Conjunctivitis is an inflammation of the conjunctiva, the mucous membrane that lines the eyelids and covers the white of the eyeball. Symptoms of conjunctivitis include redness, discharge, burning, and sometimes itching and light sensitivity. It can occur in one eye or both.
SYMPTOMS OF CONJUNCTIVITIS
The most common pink eye symptoms include:
- Redness in one or both eyes
- Itchiness in one or both eyes
- A gritty feeling in one or both eyes
- A discharge in one or both eyes that forms a crust during the night that may prevent eye or eyes from opening in the morning
CAUSES OF CONJUNCTIVITIS
Causes of pink eye include:
- A chemical splash in the eye
- A foreign object in the eye
- In newborns, a blocked tear duct
VIRAL AND BACTERIAL CONJUNCTIVITIS
Most cases of pink eye are typically caused by adenovirus but can also be caused by herpes simplex virus, varicella-zoster virus, and various other viruses, including the virus that causes coronavirus disease 2019 (COVID-19).
Both viral and bacterial conjunctivitis can occur along with colds or symptoms of a respiratory infection, such as a sore throat. Wearing contact lenses that are not cleaned properly or are not our own can cause bacterial conjunctivitis.
Both types are very contagious. They are spread through direct or indirect contact with the liquid that drains from the eye of someone who's infected. One or both eyes may be affected.
Allergic conjunctivitis affects both eyes and is a response to an allergy-causing substance such as pollen. In response to allergens,our body produces an antibody called immunoglobulin E (IgE). This antibody triggers special cells called mast cells in the mucous lining of our eyes and airways to release inflammatory substances, including histamines. Our bodies release histamine can produce a number of allergy signs and symptoms, including red or pink eyes.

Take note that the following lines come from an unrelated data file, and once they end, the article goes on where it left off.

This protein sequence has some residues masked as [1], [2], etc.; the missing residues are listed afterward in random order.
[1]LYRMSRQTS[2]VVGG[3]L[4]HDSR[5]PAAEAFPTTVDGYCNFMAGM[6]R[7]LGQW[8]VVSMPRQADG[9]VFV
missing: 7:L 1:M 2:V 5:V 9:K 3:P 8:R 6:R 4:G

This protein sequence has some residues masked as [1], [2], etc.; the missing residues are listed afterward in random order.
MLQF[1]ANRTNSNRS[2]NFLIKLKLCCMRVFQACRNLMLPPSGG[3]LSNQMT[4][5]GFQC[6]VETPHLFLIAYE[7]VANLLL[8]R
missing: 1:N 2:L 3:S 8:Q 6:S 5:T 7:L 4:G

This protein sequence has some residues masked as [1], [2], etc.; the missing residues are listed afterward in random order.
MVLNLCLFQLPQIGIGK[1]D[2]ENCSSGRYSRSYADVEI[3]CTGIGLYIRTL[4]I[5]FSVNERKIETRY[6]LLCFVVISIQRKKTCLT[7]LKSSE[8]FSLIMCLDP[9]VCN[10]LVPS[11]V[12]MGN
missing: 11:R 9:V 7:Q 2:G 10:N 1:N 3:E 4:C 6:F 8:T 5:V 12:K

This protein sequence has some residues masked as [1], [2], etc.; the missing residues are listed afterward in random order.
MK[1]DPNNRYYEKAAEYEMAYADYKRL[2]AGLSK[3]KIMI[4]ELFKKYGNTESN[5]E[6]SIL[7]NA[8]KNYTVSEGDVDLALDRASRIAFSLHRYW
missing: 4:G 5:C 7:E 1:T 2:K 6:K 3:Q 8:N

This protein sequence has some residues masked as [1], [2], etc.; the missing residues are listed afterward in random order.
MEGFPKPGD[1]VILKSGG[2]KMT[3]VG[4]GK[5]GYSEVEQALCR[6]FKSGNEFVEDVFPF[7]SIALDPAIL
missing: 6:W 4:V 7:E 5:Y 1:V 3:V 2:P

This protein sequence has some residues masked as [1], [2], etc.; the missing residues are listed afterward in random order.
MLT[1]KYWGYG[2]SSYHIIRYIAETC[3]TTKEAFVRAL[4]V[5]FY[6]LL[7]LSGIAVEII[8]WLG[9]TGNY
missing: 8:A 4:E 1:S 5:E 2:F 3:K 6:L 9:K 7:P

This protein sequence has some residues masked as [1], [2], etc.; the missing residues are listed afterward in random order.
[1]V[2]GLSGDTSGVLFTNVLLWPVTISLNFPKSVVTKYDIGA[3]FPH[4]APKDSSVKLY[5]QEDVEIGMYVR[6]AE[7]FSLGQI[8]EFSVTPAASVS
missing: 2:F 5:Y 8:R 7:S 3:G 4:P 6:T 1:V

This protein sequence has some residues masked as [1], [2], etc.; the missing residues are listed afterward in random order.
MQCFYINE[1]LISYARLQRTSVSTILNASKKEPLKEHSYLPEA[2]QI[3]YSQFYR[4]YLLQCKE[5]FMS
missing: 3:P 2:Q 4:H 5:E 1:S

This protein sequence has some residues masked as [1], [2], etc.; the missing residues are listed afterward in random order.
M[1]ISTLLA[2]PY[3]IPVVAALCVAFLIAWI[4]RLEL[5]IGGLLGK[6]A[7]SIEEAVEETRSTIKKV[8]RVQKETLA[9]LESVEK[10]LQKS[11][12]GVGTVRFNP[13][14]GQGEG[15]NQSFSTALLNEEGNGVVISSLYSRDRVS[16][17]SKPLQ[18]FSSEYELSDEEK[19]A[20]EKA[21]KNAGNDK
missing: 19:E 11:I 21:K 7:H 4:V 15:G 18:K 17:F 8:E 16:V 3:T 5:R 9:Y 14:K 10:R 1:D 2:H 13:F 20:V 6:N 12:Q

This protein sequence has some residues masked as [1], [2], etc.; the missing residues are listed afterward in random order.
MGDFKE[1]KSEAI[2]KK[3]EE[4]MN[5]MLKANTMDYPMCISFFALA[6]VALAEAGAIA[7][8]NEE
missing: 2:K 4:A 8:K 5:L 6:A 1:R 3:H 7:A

If one have allergic conjunctivitis, one may experience intense itching, tearing and inflammation of the eyes — as well as sneezing and watery nasal discharge. Most allergic conjunctivitis can be controlled with allergy eyedrops.
CONJUNCTIVITIS RESULTING FROM IRRITATION
Irritation from a chemical splash or foreign object in our eye is also associated with conjunctivitis. Sometimes flushing and cleaning the eye to rid it of the chemical or object causes redness and irritation. Signs and symptoms, which may include watery eyes and a mucous discharge, usually clear up on their own within about a day.
If initial flushing does not resolve the symptoms, or if the chemical is a caustic one such as lye, onr need to be seen by your doctor or eye specialist as soon as possible. A chemical splash into the eye can cause permanent eye damage. Persistent symptoms could also indicate that one still have the foreign body in our eye or possibly a scratch over the cornea or the covering of the eyeball (sclera).
Risk factors for pink eye include:
- Exposure to something for which one have an allergy (allergic conjunctivitis)
- Exposure to someone infected with the viral or bacterial form of conjunctivitis
- Using contact lenses, especially extended-wear lenses
COMPLICATIONS OF CONJUNCTIVITIS
Inflammation in the cornea that can affect vision.
Feeling that something is stuck in eye (foreign body sensation),
Blurred vision or light sensitivity can reduce the risk of complications.
VIRAL CONJUNCTIVITIS CAN BE TRANSMITTED FROM
One person to another by casual contact,
Sharing towels or pillow cases,
Facial contact, or s
Sharing of cosmetics
Can occur before, during, or after a cold or upper respiratory infection
It usually occurs in the spring and summer and is not contagious. It causes itching in addition to redness and tearing. It is caused by allergies to pollens From plants
It is also transmit as viral conjunctivitis.They also have other eye conditions such as dry eyes or inflammation of the eyelids (blepharitis).
It is sexually transmitted which often produces symptoms of long duration (>4 weeks)
HOMEOPATHIC MEDICINE FOR CONJUNCTIVITIS
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